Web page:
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James Hatch

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About James Hatch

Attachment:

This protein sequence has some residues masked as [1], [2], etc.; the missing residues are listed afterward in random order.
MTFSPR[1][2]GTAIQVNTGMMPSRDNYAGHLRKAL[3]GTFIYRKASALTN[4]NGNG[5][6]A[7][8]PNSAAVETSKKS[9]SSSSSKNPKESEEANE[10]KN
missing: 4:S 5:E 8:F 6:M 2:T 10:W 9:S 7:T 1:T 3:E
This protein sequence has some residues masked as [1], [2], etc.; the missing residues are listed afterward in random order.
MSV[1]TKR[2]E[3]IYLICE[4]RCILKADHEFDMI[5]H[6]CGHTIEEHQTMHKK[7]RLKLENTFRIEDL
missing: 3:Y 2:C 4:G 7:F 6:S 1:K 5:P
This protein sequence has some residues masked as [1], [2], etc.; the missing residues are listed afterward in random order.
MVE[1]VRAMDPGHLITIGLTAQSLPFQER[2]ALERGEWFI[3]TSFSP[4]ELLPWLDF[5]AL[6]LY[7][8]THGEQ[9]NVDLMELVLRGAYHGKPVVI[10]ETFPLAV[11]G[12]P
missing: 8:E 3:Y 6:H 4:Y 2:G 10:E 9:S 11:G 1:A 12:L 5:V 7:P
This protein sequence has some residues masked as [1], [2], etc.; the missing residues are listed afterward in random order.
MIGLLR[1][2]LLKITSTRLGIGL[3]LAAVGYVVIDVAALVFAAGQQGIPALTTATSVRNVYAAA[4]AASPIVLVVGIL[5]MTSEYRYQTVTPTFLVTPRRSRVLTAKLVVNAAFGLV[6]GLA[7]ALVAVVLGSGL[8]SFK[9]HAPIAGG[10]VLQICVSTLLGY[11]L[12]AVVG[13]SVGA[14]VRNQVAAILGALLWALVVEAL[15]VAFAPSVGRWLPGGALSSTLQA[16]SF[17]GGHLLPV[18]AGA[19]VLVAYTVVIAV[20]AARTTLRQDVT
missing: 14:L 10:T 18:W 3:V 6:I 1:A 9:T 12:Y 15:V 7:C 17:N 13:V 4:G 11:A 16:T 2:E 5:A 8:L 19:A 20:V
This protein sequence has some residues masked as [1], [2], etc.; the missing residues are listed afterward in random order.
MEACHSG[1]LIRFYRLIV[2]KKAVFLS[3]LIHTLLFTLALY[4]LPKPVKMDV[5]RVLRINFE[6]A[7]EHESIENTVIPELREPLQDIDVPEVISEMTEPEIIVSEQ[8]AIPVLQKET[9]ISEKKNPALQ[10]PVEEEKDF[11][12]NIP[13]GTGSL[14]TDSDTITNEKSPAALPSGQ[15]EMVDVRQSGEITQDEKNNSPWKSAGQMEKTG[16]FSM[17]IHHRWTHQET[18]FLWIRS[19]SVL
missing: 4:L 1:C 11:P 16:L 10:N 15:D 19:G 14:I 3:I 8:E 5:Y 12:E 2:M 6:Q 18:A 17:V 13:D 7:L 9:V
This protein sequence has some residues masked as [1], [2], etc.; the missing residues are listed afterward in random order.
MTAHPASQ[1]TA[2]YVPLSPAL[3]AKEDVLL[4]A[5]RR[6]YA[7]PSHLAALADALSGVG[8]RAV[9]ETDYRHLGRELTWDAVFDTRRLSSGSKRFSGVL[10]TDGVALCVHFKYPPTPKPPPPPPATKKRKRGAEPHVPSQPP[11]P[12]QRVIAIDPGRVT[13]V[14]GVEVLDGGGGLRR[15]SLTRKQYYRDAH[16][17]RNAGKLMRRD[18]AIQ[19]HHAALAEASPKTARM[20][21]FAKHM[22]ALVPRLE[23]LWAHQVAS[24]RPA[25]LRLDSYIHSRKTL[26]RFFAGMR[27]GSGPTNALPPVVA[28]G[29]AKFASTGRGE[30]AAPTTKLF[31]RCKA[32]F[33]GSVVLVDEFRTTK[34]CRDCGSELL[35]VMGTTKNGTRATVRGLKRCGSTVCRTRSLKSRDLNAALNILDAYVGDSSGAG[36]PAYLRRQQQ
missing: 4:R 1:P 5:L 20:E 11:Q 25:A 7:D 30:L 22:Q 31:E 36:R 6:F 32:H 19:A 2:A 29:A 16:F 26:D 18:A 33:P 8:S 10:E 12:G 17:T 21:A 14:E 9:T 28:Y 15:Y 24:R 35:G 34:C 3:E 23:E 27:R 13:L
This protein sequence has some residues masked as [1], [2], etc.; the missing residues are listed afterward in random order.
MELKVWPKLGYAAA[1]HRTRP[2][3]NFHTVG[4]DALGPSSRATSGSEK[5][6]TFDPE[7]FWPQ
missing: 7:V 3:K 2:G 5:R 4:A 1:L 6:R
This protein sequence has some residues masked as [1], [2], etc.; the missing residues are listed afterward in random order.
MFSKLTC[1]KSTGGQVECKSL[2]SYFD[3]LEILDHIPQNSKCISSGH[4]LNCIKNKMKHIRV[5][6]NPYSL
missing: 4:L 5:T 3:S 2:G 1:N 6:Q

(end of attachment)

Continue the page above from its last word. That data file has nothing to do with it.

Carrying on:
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  • Birthday 26/02/1970